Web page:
Duluth, Minnesota (OpEdNews) July 18, 2011: Robert Moore of the Chicago Theological Seminary has worked up a Jungian structural account of the human psyche. If somebody else has formulated a competing account of the human psyche that is as comprehensive as his account, I am not familiar with that competing account. But let's consider two famous accounts of the human psyche or soul.
In Plato's dialogues the Republic and the Phaedrus, we learn about a three-part account of the human psyche or soul:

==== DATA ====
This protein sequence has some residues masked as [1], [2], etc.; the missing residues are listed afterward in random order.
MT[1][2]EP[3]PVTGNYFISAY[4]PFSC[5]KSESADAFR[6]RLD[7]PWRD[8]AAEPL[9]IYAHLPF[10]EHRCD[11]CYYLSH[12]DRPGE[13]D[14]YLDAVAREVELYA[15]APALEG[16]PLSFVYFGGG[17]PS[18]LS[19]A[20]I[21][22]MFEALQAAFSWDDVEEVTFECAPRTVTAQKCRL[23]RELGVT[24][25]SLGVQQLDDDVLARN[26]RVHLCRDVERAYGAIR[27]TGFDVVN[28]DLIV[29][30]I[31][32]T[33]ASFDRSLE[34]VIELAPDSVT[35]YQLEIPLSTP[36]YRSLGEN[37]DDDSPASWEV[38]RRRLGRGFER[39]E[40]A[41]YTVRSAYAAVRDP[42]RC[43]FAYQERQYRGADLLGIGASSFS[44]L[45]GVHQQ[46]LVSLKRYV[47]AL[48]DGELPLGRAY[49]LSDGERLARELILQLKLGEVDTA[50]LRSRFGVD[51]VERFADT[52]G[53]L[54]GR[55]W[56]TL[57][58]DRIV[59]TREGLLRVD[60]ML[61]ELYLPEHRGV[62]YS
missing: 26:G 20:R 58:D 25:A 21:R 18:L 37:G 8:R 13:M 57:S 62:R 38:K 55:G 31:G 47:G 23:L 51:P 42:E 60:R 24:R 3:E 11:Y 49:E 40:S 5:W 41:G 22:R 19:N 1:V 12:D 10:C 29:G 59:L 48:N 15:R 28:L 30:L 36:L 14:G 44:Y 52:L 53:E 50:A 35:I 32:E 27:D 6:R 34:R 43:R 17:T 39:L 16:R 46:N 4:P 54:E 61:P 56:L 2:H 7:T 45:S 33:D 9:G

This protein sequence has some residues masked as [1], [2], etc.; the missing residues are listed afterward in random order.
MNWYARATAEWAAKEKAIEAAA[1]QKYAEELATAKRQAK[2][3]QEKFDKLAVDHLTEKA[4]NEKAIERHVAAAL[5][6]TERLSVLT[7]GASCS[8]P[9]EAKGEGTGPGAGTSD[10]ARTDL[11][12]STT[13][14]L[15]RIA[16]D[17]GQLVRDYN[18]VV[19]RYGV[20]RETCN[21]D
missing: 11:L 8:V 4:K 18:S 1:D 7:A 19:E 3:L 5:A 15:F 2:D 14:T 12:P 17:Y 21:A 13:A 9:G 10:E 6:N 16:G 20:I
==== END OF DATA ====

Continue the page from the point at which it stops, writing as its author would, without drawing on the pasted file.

(1) the rational part
(2) the desiring part
(3) the spirited part (Greek, "thumos")
The spirited part of the psyche or soul is the basis for our flight/fight/freeze response. It is also the basis for the agonistic psychodynamism that Walter J. Ong, S.J., of Saint Louis University delineates in his book Fighting for Life: Contest, Sexuality, and Consciousness (1981), the published version of Ong' 1979 Messenger Lectures at Cornell University.
After the conceptual construct of the will emerged historically in Western philosophic discourse, Thomas Aquinas worked with a four-part account of the human psyche or soul:
(1) intellect (= the rational part)